On this day, August 30, the international community is commemorating the International Day of the Disappeared. This annual day has been created to draw attention to the fate of the missing and disappeared people throughout the world. Many of these individuals were imprisoned or are being held under poor conditions or have gone missing in armed conflicts or other situations of violence. Their fate is unresolved. Sometimes they are civilians who have been abducted and are being detained. At other times, they may have been separated from their families while fleeing the conflicts, or they might be soldiers or civilians who have been killed and their remains improperly disposed of.
The day is a reminder that many families are still unaware of the fate of their loved ones missing in conflicts. As a result, international human rights organizations everywhere have expressed their concern or solidarity. For instance, the International Commission on Missing Persons (ICMP) calls on all governments to provide answers to families on the fate and whereabouts of missing persons. Similarly, a group called Asian Federation Against Involuntary Disappearances (AFAD) issued a statement with journalists and media personnel worldwide today.
So did the United Nations Working Group on Enforced or Involuntary Disappearances. In a statement, marking August 30, 2011 as the first UN International Day of the Victims of Enforced Disappearances, this Geneva-based UN group stated:
They are not alone in their struggle. Today, the United Nations Working Group on Enforced or Involuntary Disappearances marks the first UN International Day of the Victims of Enforced Disappearances; a special day to spotlight this heinous crime, and to remind victims, including the families and associations of victims of those who disappeared, that they are not alone.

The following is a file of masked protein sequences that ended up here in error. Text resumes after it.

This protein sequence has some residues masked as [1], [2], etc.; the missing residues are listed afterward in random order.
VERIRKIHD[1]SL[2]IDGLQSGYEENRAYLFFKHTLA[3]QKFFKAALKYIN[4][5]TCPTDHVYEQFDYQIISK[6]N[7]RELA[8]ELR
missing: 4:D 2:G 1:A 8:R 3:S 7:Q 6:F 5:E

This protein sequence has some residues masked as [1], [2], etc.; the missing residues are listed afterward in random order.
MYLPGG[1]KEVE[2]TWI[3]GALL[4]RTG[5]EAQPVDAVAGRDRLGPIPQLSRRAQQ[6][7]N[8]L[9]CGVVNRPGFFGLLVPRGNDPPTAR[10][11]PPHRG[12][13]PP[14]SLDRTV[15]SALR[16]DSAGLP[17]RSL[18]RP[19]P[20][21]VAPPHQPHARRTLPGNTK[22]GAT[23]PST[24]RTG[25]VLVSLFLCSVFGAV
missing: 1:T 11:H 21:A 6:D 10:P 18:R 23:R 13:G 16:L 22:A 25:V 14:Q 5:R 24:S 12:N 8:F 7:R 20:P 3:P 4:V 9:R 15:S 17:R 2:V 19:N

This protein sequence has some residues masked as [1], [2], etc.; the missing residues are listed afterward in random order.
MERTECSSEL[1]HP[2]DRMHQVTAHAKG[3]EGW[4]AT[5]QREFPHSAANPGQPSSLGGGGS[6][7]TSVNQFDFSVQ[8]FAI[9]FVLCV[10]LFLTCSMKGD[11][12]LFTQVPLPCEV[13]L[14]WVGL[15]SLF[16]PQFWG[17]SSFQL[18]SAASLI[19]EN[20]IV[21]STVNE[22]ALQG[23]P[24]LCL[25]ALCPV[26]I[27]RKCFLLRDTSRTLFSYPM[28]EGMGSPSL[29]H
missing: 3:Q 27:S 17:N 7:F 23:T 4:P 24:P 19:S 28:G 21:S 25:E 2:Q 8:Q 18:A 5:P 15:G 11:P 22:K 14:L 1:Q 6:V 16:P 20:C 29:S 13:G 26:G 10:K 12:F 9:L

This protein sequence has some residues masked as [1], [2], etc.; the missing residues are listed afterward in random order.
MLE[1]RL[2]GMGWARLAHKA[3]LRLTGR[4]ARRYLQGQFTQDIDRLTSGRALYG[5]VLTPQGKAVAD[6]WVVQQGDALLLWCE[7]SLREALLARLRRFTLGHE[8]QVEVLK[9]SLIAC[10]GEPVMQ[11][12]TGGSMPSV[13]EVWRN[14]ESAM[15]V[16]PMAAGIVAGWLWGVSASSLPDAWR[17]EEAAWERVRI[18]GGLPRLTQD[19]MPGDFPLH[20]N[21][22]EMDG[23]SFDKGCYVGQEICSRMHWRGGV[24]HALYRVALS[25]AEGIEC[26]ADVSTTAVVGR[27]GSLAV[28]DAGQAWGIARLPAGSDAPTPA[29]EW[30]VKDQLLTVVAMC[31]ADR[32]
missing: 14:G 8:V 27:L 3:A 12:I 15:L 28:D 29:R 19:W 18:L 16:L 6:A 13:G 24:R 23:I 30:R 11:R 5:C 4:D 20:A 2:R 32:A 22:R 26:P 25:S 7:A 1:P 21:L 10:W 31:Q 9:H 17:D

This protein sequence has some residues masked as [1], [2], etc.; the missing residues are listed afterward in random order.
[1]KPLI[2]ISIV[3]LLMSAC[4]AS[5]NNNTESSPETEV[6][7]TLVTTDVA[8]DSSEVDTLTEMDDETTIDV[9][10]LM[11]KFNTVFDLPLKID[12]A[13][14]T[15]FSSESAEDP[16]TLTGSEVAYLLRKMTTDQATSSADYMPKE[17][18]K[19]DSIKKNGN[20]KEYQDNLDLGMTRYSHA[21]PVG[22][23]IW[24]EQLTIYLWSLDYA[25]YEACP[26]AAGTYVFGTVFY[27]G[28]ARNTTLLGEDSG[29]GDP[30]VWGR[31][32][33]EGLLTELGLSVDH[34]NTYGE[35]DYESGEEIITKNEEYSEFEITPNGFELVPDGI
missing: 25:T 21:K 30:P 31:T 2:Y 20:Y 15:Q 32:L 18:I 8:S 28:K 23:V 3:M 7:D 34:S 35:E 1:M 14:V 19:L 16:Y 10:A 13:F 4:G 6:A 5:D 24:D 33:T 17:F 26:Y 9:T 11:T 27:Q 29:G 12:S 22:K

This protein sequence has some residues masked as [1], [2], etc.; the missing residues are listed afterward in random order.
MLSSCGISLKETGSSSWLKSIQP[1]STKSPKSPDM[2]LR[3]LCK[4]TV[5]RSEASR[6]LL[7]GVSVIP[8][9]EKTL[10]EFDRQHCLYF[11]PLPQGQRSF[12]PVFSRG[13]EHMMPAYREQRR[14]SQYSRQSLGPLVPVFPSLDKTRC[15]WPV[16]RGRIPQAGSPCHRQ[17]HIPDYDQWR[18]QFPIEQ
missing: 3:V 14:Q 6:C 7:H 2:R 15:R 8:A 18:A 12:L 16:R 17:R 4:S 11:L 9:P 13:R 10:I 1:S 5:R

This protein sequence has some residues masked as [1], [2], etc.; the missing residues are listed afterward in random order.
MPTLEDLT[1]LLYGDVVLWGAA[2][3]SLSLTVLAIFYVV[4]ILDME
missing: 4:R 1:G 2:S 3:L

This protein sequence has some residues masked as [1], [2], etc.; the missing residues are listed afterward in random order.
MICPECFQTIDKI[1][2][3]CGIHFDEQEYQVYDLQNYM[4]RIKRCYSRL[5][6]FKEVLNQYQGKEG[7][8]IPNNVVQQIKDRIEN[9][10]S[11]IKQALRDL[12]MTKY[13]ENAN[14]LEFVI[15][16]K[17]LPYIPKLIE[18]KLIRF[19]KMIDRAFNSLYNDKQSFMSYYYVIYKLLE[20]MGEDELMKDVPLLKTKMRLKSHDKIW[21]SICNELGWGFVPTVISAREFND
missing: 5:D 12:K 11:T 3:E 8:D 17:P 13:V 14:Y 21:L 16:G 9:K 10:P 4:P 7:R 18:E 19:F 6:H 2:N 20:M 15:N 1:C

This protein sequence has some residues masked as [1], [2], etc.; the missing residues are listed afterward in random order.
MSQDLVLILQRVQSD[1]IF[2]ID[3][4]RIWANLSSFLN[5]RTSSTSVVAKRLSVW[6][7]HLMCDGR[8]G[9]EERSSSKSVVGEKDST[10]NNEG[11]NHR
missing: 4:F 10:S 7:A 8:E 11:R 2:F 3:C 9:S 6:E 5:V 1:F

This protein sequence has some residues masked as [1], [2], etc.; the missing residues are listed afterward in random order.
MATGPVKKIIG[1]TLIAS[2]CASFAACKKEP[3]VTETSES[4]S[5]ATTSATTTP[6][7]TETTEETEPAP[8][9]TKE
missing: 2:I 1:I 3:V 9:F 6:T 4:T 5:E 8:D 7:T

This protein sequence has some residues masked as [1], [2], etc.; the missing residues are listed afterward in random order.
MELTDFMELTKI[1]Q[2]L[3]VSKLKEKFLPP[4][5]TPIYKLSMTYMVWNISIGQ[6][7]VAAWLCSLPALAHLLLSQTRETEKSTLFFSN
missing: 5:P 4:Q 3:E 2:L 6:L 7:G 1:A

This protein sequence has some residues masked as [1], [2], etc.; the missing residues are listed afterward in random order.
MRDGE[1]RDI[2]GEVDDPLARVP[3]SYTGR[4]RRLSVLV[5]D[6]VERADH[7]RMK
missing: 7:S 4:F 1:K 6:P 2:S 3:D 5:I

“He was arrested in 1997 and there has been no news since…” (Testimony of the mother of a disappeared person)
Unfortunately, enforced disappearances continue to be used by some States as a tool to deal with situations of conflict or internal unrest. We have also witnessed the use of the so-called “short-term disappearances,” where victims are placed in secret detention or unknown locations, outside the protection of the law, before being released weeks or months later, sometimes after having been tortured and without having been brought in front of a judge or other civil authority.
This very worrisome practice, whether it is used to counter terrorism, to fight organized crime or suppress legitimate civil strife demanding democracy, freedom of expression or religion, should be considered as an enforced disappearance and as such adequately investigated, prosecuted and punished.
The UN Working Group is composed of five independent experts from all regions of the world. The chair-rapporteur is Jeremy Sarkin (South Africa), the vice-chair is Olivier de Frouville (France), and the other expert-members are Ariel Dulitzky (Argentina), Jasminka Dzumhur (Bosnia and Herzegovina), and Osman El-Hajjé (Lebanon).
The statement from the Asian Federation Against Involuntary Disappearances (AFAD) reads, in part:
Today, we honor all victims of enforced disappearance, considered one of the cruelest forms of human rights violations. In 2010, recognizing the global magnitude of the crime and the never-ending sufferings of the desaparecidos’ families, the United Nations officially recognized August 30 as the International Day of the Disappeared. The Asian Federation Against Involuntary Disappearances (AFAD), which is the Focal Point of the International Coalition Against Enforced Disappearances, joins all the families of the disappeared and human rights advocates world-wide in commemorating this day by resonating the call for an end to enforced disappearance and by renewing its organizational commitment to take action.